Introduction to RSVP

Hello Mario

Just to confirm, with your setup, you expect that a ping of 9000 bytes should be dropped due to the fact that even a single frame of 9000 bytes will surpass the 1 kbps limit you have placed, correct?

Remember that RSVP will reserve bandwidth on an end to end path. With the command you have above, you are reserving 1kbps. That doesn’t mean that anything above that will be dropped. If the link is capable of supporting more than that, it will transmit data at higher rates. That’s why your pings are succeeding.

RSVP mechanisms, like all QoS mechanisms, will only be enabled when there is network congestion. In such cases, priority will be given to those packets conforming to the RSVP commands. Other traffic will be dropped only if congestion on the links doesn’t allow them to pass through. In your case I’m assuming there is no other traffic, so your pings go through successfully.

I hope this has been helpful!


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HI Rene, Could you please explain the below?

start requesting 64 kbps FF reservation for TCP-> on FastEthernet0/0 neighbor
RSVP>[]: Refresh RESV, req=674BDE94, refresh interval=0mSec [cleanup timer is not awake]
RSVP>[]: Sending Resv message to
RSVP>[]: RESV CONFIRM Message for (FastEthernet0/0) from
RSVP>[]: Sending RESV CONFIRM message to

Why does the R3 wait to send the RESV CONFIRM to R4 until it get the RESV CNFRM message from Is this the normal behavior?

Hello Malith

RSVP requires that each and every router in the intended path participate in reserving the appropriate resources. In order to achieve this, the ultimate receiver, which in this lab is R4, will send a RESV message upstream, all the way back to the original sender, which is R1. R1 will then send an RESV CONFIRM message back downstream all the way to R4.

For this reason, when you look at the debugs of R3 for example, you will indeed see that the RESV is received from R4 first, it is then forwarded to R1 ( Once R1 receives it, it sends back an RESV CONFIRM message, which reaches R3, and is then forwarde3d to R4. So the order of the events is correct.

R3 can only forward whatever it has received. So it receives the RESV and then sends it. It then receives an RESV CONFIRM and then sends it.

You can find out more details about this mechanism in the Reservation Model section of RFC 2205 which describes RSVP in detail.

I hope this has been helpful!


I’m trying to replicate this lab on GNS3, but I have problems to establish the rsvp path between routers.

On R1 I can see this debug message.

May 30 10:24:23.877: RSVP:>[]: Path refresh, Event: none, State: stay in normal
*May 30 10:24:23.878: RSVP:>[]: Path refresh (msec), config: 30000 curr: 30000 xmit: 30000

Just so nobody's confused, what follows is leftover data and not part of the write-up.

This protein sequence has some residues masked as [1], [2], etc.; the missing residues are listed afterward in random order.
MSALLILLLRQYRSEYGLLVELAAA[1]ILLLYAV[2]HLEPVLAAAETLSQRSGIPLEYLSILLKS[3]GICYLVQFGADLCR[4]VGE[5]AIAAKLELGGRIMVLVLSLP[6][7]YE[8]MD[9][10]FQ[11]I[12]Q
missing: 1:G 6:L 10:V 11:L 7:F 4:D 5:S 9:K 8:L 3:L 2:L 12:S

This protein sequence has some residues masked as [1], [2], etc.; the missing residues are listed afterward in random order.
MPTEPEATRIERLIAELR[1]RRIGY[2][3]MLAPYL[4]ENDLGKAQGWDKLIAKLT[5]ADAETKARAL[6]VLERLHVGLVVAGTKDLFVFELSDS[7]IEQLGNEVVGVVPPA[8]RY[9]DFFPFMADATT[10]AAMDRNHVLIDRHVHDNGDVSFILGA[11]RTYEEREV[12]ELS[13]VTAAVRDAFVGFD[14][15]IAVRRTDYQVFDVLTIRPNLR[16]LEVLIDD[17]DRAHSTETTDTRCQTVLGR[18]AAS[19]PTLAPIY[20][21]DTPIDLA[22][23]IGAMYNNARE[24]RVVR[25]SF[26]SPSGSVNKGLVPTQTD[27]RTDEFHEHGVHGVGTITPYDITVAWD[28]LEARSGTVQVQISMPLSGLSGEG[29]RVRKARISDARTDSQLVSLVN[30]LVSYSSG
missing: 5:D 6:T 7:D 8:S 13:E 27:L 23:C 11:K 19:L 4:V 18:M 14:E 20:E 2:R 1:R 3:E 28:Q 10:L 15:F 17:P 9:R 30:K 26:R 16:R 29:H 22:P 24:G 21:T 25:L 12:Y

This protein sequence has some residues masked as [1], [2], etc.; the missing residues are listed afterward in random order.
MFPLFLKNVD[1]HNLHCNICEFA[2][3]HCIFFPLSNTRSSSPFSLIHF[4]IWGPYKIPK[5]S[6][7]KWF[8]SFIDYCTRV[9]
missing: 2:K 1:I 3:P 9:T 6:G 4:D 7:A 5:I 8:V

But I am not able to capture any traffic with WireShark that is related with RSVP.

Can you attach a RSVP capture?

Hello Giovanni

Hmm, I’m not sure why you’re not able to get it working. However, you will find that it’s not possible to directly filter RSVP protocols while capturing. You will have to use the IP protocol type of 0x2e. Take a look at this link from Wireshark (although I see that it is incomplete, it does have some info).

Let us know how you get along!

I hope this has been helpful!


I’d like to consolidate this knowledge.

1st cmd issued at interface level (config-if)#ip rsvp bandwidth 128 64 tells the router it must do a 128Kbps BW Reservation ? But what happen if nobody request a RSV PATH MSG ? For example for 10Mbps interface has been configured with this cmd , it means if someone want to forward 10Mbps towards this interface couldn’t do that because there are 128Kbps allocated ?

2 cmd at global config : R1(config)#ip rsvp sender-host tcp 23 0 64 32 this cmd emulate a host or in other words R1 behaves as a host requesting a BW reservation for a certain flow ?

3rd cmd at R4 : R4(config)#ip rsvp reservation-host tcp 23 0 ff rate 64 32 also R4 behaves as a host but the purpose of this cmd is a kind of confirmation or acknowledgment to R1 request ?

Hello Juan

This command configures the following on the interface:

  • 128 Kbps have been allocated for use with RSVP. This is the largest total bandwidth that can be set aside for RSVP purposes.
  • 64 Kbps is the largest bandwidth that can be reserved for a single flow.

So on this setup, you can have a maximum of two flows each of 64 Kbps. Any requests for anything larger or any request after two flows have already been allocated will fail. If nobody requests to reserve bandwidth, nothing will be allocated. These values are the limits set for this path.

Yes, this command is used to make the router act as a host and request bandwidth to be allocated. Note here that typically routers will not do this. This is a specialized command that is used under lab conditions. RSVP hosts are typically workstations, servers, IP phones or other end devices.

Yes, this command simulates another host device, but this time, the one that receives and responds to the RSVP PATH message. Again this is used for simulation and testing purposes and has no functionality in production networks.

To summarize:

  • The sender-host command is used to simulate a host generating an RSVP PATH message
  • The reservation-host command is used to simulate a host generating RSP RESV messages

More about these commands can be found here:

I hope this has been helpful!


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